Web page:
Among those that fell on that day were Captain Barker, Col. Cadogan and his Adjutant, Lieut. Dooner. The latter was killed in a very gallant attempt to cross the interval which divided the trenches, and investigate the state of affairs on the right; and the Colonel fell in an equally gallant attempt to rescue his subordinate after he had fallen.

The position was now—as may be supposed—extremely serious, the enemy being in complete possession of the Zandvoorde ridge. The 7th Cavalry Brigade (Household Cavalry), when it had fallen back in the morning, had retired through the 6th Cavalry Brigade and formed up in rear.

Its retreat had been greatly assisted by the magnificent work of the two Horse Artillery Batteries attached, viz., "C" Battery, under Major White, and "K" Battery, under Major Lamont. Both displayed the greatest daring and activity, and the latter succeeded in completely knocking out a German battery which was just coming into action on the Zandvoorde ridge.

In the meanwhile, the only force which stood in the way of the enemy was the 6th Cavalry Brigade, that is to say, three cavalry regiments, all considerably weakened by fighting. The gravity of the situation lay in the fact that if the Klein Zillebeke position went, there was nothing further to prevent the enemy marching straight into Ypres, only three miles distant, in which case the 1st Army Corp and 7th Division would have been irretrievably cut off from their base and supplies, and the capture or annihilation of these three divisions would have inevitably followed.

Accordingly Sir Douglas Haig, quick to realize that the events of the next few hours would decide the making or marring of the campaign, sent out an ultimatum to the effect that the line to which we had now been driven, i.e., from Gheluvelt to the corner of the canal north of Hollebeke, was to be held at all costs. Concurrently an urgent appeal was sent to General Allenby to send up with all possible speed any and all regiments available. Allenby sent the Scots Greys and the 3rd and 4th Hussars—all from different brigades. The Greys and the 3rd Hussars arrived first on the scene, and passed across to the left flank of the 6th Cavalry Brigade, filling up, in fact, the gap between that brigade and General Bulfin's (2nd) Brigade on its left. The 4th Hussars, who had further to come, arrived in time to take up a position on the right of the Royals (who were the right-hand regiment of the 6th Cavalry Brigade), and carry on the line of defence beyond the railway. The position then was that the line of the three regiments of the 6th Cavalry Brigade was extended by the 3rd Hussars and Greys on the left, and by the 4th Hussars on the right.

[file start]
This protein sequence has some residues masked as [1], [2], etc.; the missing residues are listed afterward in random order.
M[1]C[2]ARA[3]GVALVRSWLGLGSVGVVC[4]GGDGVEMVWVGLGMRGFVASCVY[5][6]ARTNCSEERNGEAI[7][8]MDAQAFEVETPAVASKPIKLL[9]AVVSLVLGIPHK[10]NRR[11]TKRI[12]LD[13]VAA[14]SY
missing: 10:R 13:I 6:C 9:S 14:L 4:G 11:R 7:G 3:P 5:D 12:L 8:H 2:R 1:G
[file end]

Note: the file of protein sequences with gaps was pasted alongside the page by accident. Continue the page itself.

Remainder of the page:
The 7th Cavalry Brigade, who had concentrated at the little village of Zwartelen in rear of the 6th Cavalry Brigade, now sent off two squadrons of the Blues to support the Royals, who were holding the château at Hollebeke. This château lies on the low ground to the east of the canal, whereas Hollebeke itself is on the west side. The château was considerably in advance of the line which was ordered to be held, and with Zandvoorde gone was of no strategic importance. This combined force held off the enemy for some hours, during which time Sergt. McLellan, of the Royals, especially distinguished himself by several acts of great gallantry, but by midday the château had to be abandoned and was occupied by German infantry. Except for this loss, the cavalry line held its ground throughout the day. There was no further infantry attack, but it had to stand a severe shelling all through the afternoon, and its casualties were numerous, among those of the 10th Hussars being Captain Kinkead, Captain Fielden, Captain Stewart and the Hon. H. Baring.

The R. Sussex, too, in General Bulfin's 2nd Brigade, on the left of the cavalry, came in for their full share of the bombardment and suffered very severely, Col. Crispin and Lieuts. Croft, Marillier and Lousada being killed.

At five o'clock in the afternoon the five cavalry regiments were relieved by Lord Cavan's Brigade, the 2nd Grenadier Guards under Major Lord Bernard Lennox [11] taking over the position on the canal—later on to become famous under the name of Hill 60, while the Irish Guards continued the line on their left. The line was still further strengthened on the following morning by the addition of the Oxfordshire Light Infantry from the 5th Brigade, and the 2nd Gordon Highlanders from the 20th Brigade, these two battalions being added to General Bulfin's command, which was on the left of Lord Cavan's.